- The Washington Times - Thursday, June 27, 2002

Ravalomanana gets U.S. support

ANTANANARIVO, Madagascar The United States endorsed Marc Ravalomanana as president of the Indian Ocean island of Madagascar yesterday after a bloody 6-month-long tussle for power.

The move is a potentially decisive shift in efforts to stem Madagascar's descent into chaos after months in which the outside world has recognized neither Mr. Ravalomanana nor his rival, veteran ruler Didier Ratsiraka, as president.

U.S. Ambassador Wanda Nesbitt said she gave Mr. Ravalomanana a letter from President Bush confirming Washington saw him as president of the divided island of 16 million.

Mr. Ravalomanana welcomed the U.S. move, as well as a related U.S. decision to release Madagascan assets frozen in the Federal Reserve as a precaution when the crisis erupted earlier this year.

Two Argentines killed in anti-government riots

BUENOS AIRES Two Argentines were shot fatally yesterday as hundreds of anti-government demonstrators fought pitched battles with police in the worst riots since an elected government was toppled in December.

President Eduardo Duhalde, at the bottom in polls and fighting for his political future, had vowed a get-tough approach on protests as he struggled to convince a skeptical International Monetary Fund to grant an aid pact vital to stem a spiraling social crisis and four-year recession. Economy Minister Roberto Lavagna is scheduled to meet senior IMF officials in Washington today.

Riot police fired rubber bullets and tear gas to disperse unemployed protesters, some wearing ski masks and holding slingshots, who tried to block highways into the city.

Wife of former king of Afghanistan dies

ROME The wife of the former king of Afghanistan died in Rome yesterday, two months after her husband, Mohammed Zahir Shah, ended 29 years of exile and returned to his native country.

Homaira Shah, 84, had lived in Rome since 1973, the year the king was overthrown in a bloodless coup while on a vacation.

Mr. Zahir, 87, put an end to that exile in April this year when he returned to Afghanistan to try to help rebuild the country.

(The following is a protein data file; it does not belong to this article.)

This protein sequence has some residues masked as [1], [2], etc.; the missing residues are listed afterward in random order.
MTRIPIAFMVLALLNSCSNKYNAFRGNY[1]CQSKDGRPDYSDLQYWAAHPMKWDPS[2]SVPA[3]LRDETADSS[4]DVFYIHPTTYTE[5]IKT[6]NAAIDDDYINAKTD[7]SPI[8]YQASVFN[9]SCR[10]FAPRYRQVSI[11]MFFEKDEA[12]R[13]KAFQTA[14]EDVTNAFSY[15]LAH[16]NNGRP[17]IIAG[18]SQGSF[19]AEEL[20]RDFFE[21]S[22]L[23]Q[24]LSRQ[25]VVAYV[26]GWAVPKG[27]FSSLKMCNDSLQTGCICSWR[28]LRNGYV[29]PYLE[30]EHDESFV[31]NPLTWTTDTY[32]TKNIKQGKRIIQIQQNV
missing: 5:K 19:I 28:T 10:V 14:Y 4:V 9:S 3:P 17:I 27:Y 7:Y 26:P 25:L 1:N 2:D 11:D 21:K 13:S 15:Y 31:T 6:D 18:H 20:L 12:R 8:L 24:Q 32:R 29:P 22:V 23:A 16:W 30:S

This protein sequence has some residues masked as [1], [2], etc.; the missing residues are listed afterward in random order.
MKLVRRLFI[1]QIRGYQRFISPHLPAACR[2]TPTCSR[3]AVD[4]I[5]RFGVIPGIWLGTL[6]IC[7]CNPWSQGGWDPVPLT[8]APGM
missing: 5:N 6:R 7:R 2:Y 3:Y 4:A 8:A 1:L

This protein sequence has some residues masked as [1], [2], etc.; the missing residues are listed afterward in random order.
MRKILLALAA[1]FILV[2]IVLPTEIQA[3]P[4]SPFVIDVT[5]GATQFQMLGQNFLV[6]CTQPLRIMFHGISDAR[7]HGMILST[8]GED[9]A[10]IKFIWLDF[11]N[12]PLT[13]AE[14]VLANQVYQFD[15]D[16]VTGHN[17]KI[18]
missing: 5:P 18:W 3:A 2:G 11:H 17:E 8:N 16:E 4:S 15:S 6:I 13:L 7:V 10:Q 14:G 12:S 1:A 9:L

The former king's wife, who bore him nine children, was set to follow Mr. Zahir to Kabul in the coming weeks. Her body is expected to be returned to Afghanistan for burial.

Belgian court rejects case against Sharon

BRUSSELS A Belgian appeals court dismissed a war-crimes complaint against Israeli Prime Minister Ariel Sharon yesterday.

The ruling was the second setback this year for the 1993 law granting Belgian courts "universal jurisdiction" over war crimes committed elsewhere, after a decision by the Netherlands-based World Court in February blocked Belgium from prosecuting a former Congolese foreign minister.

While that ruling turned on diplomatic immunity, the three Belgian appeals court judges said the case against Mr. Sharon could not proceed because he does not live in Belgium.

Mr. Sharon was Israel's defense minister in 1982 when hundreds of Palestinian civilians in the refugee camps near Beirut were slaughtered by Lebanese Christian militias supported by Israel.

An Israeli inquiry found Mr. Sharon indirectly responsible, prompting his resignation as defense minister in 1983.

Jordan's king pardons former legislator

AMMAN, Jordan Jordan's King Abdullah yesterday pardoned former legislator Toujan Faisal, the only woman elected to the country's parliament, who was sentenced to prison on charges of slandering the government, officials said.

They said a royal decree was issued for a special pardon. The former member of parliament, who lost a race for re-election in 1997, is the most prominent dissident sent to prison during King Abdullah's three-year reign.

The monarch issued the pardon after an appeal by leading figures from her minority Circassian community asked that she be released on humanitarian grounds.

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